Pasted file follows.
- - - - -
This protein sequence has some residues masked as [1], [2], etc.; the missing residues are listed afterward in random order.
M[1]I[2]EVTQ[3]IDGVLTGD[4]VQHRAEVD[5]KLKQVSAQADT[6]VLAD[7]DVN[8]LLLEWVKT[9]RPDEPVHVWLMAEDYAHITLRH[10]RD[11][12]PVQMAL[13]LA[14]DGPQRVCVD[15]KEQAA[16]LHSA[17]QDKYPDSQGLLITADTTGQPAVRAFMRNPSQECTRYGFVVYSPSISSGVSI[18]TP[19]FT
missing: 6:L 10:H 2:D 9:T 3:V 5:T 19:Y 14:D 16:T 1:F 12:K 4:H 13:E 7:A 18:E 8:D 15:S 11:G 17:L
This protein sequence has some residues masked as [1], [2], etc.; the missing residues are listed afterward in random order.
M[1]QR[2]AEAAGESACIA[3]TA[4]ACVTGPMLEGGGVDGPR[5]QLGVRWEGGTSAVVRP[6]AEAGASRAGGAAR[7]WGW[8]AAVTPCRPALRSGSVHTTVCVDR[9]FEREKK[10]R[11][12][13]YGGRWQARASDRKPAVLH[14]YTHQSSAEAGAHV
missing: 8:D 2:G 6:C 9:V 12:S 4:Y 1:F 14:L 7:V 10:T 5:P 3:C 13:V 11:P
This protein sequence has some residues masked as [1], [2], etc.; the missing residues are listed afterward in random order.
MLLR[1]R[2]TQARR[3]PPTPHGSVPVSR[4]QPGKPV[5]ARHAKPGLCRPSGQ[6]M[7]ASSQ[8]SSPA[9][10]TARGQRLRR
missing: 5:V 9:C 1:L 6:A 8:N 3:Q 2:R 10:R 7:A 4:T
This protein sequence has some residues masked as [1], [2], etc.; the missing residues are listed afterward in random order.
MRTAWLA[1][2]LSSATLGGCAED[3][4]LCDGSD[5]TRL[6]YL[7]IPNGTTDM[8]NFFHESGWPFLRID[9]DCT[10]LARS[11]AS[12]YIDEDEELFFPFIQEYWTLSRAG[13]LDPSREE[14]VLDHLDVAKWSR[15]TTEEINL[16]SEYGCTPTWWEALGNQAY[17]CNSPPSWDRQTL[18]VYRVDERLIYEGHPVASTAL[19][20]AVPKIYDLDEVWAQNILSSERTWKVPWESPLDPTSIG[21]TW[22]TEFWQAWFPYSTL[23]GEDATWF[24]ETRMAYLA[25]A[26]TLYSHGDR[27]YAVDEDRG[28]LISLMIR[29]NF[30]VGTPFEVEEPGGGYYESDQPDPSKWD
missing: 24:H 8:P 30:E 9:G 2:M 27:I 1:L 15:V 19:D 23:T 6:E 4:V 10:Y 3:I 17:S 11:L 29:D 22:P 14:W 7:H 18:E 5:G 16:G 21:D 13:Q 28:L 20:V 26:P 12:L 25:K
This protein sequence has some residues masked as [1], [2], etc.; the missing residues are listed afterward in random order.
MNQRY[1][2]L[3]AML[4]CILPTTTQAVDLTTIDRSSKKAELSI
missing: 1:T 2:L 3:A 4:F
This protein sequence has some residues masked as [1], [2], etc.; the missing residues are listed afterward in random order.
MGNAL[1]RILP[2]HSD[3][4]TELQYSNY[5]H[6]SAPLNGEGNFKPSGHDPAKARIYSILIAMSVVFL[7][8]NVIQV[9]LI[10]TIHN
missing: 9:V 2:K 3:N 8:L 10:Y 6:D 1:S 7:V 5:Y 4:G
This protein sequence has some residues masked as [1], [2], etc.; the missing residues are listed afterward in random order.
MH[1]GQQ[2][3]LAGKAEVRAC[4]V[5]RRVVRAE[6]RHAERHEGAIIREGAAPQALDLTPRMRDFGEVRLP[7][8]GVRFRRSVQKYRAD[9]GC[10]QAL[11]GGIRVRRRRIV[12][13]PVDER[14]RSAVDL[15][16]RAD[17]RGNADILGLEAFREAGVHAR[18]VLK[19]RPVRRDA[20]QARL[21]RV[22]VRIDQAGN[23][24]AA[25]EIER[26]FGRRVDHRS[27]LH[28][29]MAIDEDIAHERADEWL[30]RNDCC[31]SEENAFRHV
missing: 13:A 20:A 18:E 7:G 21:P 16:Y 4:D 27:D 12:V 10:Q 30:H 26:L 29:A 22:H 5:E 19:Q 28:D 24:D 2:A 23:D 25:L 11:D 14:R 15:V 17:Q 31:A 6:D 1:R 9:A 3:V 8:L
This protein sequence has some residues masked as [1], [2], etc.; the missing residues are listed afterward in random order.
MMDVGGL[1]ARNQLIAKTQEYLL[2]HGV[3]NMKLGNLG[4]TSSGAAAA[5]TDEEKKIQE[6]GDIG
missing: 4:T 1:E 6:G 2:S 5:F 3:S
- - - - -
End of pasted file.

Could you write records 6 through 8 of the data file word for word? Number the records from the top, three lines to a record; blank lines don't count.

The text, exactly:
This protein sequence has some residues masked as [1], [2], etc.; the missing residues are listed afterward in random order.
MGNAL[1]RILP[2]HSD[3][4]TELQYSNY[5]H[6]SAPLNGEGNFKPSGHDPAKARIYSILIAMSVVFL[7][8]NVIQV[9]LI[10]TIHN
missing: 9:V 2:K 3:N 8:L 10:Y 6:D 1:S 7:V 5:Y 4:G
This protein sequence has some residues masked as [1], [2], etc.; the missing residues are listed afterward in random order.
MH[1]GQQ[2][3]LAGKAEVRAC[4]V[5]RRVVRAE[6]RHAERHEGAIIREGAAPQALDLTPRMRDFGEVRLP[7][8]GVRFRRSVQKYRAD[9]GC[10]QAL[11]GGIRVRRRRIV[12][13]PVDER[14]RSAVDL[15][16]RAD[17]RGNADILGLEAFREAGVHAR[18]VLK[19]RPVRRDA[20]QARL[21]RV[22]VRIDQAGN[23][24]AA[25]EIER[26]FGRRVDHRS[27]LH[28][29]MAIDEDIAHERADEWL[30]RNDCC[31]SEENAFRHV
missing: 13:A 20:A 18:E 7:G 21:P 16:Y 4:D 27:D 12:V 10:Q 30:H 26:L 29:A 22:H 5:E 19:Q 28:D 24:D 2:A 23:D 25:L 11:D 14:R 15:V 17:Q 31:A 6:D 1:R 9:A 3:V 8:L
This protein sequence has some residues masked as [1], [2], etc.; the missing residues are listed afterward in random order.
MMDVGGL[1]ARNQLIAKTQEYLL[2]HGV[3]NMKLGNLG[4]TSSGAAAA[5]TDEEKKIQE[6]GDIG
missing: 4:T 1:E 6:G 2:S 5:F 3:S